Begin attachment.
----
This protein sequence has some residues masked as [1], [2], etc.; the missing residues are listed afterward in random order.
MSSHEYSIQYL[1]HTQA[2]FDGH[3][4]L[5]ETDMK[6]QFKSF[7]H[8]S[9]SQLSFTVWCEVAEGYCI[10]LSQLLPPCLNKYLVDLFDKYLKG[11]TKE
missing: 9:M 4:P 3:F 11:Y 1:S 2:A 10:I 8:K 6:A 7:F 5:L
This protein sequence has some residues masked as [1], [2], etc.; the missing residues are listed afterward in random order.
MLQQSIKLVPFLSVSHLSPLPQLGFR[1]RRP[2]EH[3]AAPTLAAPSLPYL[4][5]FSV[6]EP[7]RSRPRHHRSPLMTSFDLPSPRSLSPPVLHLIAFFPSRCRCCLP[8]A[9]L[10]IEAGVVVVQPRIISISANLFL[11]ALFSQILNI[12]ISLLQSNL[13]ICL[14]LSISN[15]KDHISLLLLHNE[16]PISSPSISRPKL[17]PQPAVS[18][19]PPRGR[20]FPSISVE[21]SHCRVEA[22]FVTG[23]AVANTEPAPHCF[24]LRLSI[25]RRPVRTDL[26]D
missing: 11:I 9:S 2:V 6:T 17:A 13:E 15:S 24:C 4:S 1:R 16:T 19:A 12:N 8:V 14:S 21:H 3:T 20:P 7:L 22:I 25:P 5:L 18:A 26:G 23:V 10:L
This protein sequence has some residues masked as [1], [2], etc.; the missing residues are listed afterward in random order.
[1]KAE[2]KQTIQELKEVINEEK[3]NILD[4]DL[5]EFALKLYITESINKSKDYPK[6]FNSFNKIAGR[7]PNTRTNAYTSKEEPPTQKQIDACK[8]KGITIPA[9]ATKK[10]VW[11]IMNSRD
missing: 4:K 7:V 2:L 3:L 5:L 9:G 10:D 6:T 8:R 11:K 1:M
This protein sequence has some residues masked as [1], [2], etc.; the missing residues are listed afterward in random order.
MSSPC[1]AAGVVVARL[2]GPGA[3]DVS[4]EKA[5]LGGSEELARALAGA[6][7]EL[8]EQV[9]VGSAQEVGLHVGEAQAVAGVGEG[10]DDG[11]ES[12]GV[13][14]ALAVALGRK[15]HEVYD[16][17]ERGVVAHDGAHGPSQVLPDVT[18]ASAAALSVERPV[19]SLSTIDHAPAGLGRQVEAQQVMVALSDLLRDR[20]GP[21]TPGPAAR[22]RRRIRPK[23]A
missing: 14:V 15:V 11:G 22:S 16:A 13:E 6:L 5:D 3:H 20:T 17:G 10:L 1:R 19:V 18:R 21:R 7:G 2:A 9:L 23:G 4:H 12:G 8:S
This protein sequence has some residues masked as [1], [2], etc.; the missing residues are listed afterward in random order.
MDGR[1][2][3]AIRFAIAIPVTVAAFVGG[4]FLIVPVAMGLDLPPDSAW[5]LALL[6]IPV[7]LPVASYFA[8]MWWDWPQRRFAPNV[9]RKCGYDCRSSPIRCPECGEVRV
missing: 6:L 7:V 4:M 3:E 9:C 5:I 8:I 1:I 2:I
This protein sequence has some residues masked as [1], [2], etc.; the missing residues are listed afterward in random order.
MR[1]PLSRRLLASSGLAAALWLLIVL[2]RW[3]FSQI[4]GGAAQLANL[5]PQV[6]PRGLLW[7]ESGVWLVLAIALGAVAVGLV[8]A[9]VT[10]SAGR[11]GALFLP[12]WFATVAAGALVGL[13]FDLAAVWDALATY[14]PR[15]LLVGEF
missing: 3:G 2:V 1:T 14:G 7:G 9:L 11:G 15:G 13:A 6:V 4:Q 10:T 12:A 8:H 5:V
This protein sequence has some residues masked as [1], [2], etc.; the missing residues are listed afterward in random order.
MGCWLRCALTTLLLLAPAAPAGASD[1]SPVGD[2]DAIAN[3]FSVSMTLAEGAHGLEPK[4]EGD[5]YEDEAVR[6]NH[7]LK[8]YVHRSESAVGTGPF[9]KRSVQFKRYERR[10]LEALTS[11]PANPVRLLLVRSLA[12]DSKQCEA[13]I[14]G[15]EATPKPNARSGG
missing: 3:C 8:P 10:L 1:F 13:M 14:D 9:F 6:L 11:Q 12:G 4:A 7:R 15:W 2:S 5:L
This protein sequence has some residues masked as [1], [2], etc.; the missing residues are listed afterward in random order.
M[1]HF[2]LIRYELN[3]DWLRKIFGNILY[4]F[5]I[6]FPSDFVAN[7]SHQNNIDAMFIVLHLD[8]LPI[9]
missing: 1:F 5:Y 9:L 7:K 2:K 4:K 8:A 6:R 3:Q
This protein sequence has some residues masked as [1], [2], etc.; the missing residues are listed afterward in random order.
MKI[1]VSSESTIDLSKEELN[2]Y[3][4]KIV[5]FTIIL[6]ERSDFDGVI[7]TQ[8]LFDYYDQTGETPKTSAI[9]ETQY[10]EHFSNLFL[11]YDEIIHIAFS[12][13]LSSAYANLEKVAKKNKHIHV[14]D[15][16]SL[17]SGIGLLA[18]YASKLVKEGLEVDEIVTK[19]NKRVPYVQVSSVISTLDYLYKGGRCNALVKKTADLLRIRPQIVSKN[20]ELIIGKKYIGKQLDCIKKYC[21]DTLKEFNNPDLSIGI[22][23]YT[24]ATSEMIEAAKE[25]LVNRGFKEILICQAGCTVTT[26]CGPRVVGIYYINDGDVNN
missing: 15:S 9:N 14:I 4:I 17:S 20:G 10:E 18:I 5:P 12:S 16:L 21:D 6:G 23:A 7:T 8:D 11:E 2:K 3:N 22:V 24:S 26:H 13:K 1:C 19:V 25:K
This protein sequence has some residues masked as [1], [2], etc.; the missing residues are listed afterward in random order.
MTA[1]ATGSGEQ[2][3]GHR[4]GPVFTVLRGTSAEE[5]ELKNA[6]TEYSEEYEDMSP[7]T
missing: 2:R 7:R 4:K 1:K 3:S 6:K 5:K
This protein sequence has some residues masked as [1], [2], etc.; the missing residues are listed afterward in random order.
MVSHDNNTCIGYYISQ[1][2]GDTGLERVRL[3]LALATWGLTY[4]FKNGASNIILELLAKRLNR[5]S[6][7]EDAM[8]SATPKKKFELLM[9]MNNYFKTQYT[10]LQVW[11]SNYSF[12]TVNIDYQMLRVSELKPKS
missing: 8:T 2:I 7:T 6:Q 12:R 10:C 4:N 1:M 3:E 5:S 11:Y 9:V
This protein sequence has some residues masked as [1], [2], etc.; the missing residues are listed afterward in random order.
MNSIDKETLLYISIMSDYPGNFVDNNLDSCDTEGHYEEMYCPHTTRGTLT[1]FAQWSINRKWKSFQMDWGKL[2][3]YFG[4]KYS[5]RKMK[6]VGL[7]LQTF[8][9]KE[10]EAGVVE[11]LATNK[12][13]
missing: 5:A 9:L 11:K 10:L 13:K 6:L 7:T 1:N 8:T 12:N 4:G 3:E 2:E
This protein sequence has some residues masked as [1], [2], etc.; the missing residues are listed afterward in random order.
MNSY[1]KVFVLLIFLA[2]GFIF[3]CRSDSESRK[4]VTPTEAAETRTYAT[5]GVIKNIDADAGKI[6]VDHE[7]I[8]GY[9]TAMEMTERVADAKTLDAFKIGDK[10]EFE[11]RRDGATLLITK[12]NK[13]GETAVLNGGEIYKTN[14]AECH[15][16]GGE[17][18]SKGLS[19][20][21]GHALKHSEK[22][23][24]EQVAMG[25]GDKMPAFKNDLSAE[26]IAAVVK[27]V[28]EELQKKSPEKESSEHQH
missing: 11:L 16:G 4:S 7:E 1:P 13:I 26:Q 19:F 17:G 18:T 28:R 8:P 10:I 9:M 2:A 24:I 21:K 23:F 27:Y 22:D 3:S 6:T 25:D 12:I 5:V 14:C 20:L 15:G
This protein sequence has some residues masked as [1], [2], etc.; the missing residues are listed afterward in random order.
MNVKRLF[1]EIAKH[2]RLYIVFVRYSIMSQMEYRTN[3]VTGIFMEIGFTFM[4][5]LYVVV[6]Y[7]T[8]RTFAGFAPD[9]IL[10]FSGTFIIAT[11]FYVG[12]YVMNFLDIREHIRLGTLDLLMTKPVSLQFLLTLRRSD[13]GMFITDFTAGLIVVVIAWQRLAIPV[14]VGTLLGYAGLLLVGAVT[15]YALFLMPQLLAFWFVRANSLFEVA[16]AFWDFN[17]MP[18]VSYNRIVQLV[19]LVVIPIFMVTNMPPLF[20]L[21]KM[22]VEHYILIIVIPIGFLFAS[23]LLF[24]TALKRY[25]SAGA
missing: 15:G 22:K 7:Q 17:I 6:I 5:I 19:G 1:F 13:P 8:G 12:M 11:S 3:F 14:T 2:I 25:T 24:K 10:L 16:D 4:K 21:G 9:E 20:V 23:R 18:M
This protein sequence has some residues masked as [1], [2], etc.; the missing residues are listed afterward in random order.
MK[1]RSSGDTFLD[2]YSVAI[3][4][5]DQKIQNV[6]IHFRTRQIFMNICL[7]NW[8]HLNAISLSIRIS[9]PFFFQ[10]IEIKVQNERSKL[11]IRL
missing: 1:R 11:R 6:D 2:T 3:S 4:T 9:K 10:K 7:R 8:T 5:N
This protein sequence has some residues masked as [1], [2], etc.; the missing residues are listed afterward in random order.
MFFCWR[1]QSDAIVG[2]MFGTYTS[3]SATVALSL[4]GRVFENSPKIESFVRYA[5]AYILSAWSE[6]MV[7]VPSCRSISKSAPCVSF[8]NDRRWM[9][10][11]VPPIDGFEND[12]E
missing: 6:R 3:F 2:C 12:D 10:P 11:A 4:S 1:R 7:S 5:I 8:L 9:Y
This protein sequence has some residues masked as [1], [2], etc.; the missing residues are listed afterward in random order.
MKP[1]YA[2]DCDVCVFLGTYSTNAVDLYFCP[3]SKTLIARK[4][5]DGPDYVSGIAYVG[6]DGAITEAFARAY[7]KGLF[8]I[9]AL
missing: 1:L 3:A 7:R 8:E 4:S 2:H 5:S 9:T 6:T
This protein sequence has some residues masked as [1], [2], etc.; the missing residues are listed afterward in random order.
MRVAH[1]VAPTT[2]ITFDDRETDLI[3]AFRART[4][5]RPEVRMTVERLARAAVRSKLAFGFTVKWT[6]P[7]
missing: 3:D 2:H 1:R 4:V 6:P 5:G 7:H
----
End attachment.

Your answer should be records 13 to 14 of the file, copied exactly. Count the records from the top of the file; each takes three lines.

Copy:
This protein sequence has some residues masked as [1], [2], etc.; the missing residues are listed afterward in random order.
MNSY[1]KVFVLLIFLA[2]GFIF[3]CRSDSESRK[4]VTPTEAAETRTYAT[5]GVIKNIDADAGKI[6]VDHE[7]I[8]GY[9]TAMEMTERVADAKTLDAFKIGDK[10]EFE[11]RRDGATLLITK[12]NK[13]GETAVLNGGEIYKTN[14]AECH[15][16]GGE[17][18]SKGLS[19][20][21]GHALKHSEK[22][23][24]EQVAMG[25]GDKMPAFKNDLSAE[26]IAAVVK[27]V[28]EELQKKSPEKESSEHQH
missing: 11:L 16:G 4:S 7:E 1:P 13:I 26:Q 19:F 17:G 18:T 28:R 8:P 10:I 9:M 2:A 24:I 21:K 23:F 27:Y 22:D 3:S 6:T 25:D 12:I 5:V 14:C 20:L 15:G
This protein sequence has some residues masked as [1], [2], etc.; the missing residues are listed afterward in random order.
MNVKRLF[1]EIAKH[2]RLYIVFVRYSIMSQMEYRTN[3]VTGIFMEIGFTFM[4][5]LYVVV[6]Y[7]T[8]RTFAGFAPD[9]IL[10]FSGTFIIAT[11]FYVG[12]YVMNFLDIREHIRLGTLDLLMTKPVSLQFLLTLRRSD[13]GMFITDFTAGLIVVVIAWQRLAIPV[14]VGTLLGYAGLLLVGAVT[15]YALFLMPQLLAFWFVRANSLFEVA[16]AFWDFN[17]MP[18]VSYNRIVQLV[19]LVVIPIFMVTNMPPLF[20]L[21]KM[22]VEHYILIIVIPIGFLFAS[23]LLF[24]TALKRY[25]SAGA
missing: 15:G 22:K 7:Q 17:I 6:I 5:I 19:G 1:F 13:P 8:G 12:M 11:S 3:F 14:T 2:I 25:T 24:K 10:L 16:D 4:K 21:G 9:E 20:V 23:R 18:M